These bonds are used for one-time imports and have to be obtained separately for each transaction. Single transaction bonds are ideal for importers who engage in irregular import activities or do not have a consistent volume of imports.

Renewal Process and Continuation Certificate for Non-Continuous Bonds

Unlike continuous bonds, term bonds and single transaction bonds require a renewal process after their initial coverage period expires. Importers must ensure that their bonds are renewed before their expiration to maintain compliance and uninterrupted coverage.

The renewal process for non-continuous bonds involves submitting a continuation certificate to the Customs and Border Protection (CBP). This certificate acts as proof that the bond is still valid and extends its coverage.

Importers must provide the continuation certificate within 60 days of the bond’s expiration date. Failure to renew within this timeframe may result in the CBP limiting an importer’s ability to import goods until the bond is renewed or replaced.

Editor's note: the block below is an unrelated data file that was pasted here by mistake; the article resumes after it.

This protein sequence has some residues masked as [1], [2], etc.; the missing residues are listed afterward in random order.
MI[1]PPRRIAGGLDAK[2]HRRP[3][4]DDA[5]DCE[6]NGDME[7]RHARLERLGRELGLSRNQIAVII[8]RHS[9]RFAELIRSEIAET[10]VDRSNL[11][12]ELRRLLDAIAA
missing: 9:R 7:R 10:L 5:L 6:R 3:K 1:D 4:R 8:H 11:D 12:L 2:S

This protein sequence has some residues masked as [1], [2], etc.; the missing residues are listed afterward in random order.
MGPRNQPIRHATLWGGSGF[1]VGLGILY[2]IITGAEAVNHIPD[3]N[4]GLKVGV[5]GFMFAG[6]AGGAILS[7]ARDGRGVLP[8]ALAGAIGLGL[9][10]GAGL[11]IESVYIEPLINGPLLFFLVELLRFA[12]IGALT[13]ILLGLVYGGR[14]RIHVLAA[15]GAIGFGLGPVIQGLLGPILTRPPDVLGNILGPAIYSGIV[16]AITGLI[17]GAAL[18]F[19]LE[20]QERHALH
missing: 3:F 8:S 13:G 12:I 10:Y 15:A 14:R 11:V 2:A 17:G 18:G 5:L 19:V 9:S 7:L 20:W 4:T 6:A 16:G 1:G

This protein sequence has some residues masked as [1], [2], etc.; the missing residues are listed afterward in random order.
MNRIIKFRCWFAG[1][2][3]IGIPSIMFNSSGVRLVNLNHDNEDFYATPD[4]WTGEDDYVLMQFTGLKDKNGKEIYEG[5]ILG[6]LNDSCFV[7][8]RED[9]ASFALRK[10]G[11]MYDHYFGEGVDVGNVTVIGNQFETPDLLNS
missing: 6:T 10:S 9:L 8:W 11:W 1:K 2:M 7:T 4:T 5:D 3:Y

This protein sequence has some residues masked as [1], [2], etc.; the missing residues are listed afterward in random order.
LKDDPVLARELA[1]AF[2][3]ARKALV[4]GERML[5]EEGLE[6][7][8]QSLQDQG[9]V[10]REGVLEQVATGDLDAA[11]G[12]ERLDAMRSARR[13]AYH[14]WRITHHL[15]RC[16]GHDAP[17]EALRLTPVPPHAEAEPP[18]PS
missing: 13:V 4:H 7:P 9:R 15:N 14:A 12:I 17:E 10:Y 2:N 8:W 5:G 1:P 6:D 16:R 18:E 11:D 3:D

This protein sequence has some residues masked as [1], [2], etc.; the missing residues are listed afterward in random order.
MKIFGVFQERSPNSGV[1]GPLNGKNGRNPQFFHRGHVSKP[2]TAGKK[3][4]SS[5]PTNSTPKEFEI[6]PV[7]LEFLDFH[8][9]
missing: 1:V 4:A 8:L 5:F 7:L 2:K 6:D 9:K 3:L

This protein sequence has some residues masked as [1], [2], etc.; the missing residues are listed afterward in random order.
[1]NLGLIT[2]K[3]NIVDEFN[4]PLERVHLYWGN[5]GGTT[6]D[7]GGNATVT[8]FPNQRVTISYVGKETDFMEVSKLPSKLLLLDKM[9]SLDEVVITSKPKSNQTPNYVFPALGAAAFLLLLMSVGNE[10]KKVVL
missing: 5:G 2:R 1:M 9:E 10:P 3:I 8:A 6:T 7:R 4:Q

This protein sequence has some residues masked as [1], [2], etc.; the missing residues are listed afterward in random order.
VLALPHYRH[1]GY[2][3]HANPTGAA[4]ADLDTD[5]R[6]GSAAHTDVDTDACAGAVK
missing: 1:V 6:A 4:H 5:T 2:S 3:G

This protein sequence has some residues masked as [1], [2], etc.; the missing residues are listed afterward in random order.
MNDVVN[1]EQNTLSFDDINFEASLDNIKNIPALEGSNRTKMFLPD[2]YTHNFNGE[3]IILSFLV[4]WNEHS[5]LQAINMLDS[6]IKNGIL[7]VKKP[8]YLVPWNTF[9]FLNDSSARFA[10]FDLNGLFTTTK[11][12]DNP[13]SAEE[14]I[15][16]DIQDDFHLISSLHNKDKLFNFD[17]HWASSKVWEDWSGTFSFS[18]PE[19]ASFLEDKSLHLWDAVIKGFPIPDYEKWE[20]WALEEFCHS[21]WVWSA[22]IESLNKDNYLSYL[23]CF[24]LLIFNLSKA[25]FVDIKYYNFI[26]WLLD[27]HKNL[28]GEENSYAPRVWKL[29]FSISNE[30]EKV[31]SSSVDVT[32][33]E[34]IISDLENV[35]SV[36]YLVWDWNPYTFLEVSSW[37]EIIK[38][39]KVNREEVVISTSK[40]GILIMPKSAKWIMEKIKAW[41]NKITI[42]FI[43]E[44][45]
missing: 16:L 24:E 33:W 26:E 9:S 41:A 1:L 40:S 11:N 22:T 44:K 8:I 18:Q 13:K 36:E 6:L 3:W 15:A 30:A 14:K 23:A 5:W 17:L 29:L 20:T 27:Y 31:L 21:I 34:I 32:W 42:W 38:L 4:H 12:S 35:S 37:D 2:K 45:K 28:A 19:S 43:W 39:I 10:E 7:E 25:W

4) Examples of Continuous Bonds

The Process of Obtaining Continuous Bonds in the United States

In the United States, continuous bonds can be obtained from insurance or surety companies authorized to issue such bonds. These companies work closely with the importers to gather the necessary information and offer coverage based on standardized terms set by the Revenue Division of the CBP agency.

The process of obtaining a continuous bond starts with completing an application provided by the surety company. Importers need to provide detailed information about their business, such as their tax identification number, financial statements, and proof of compliance with all relevant federal regulations.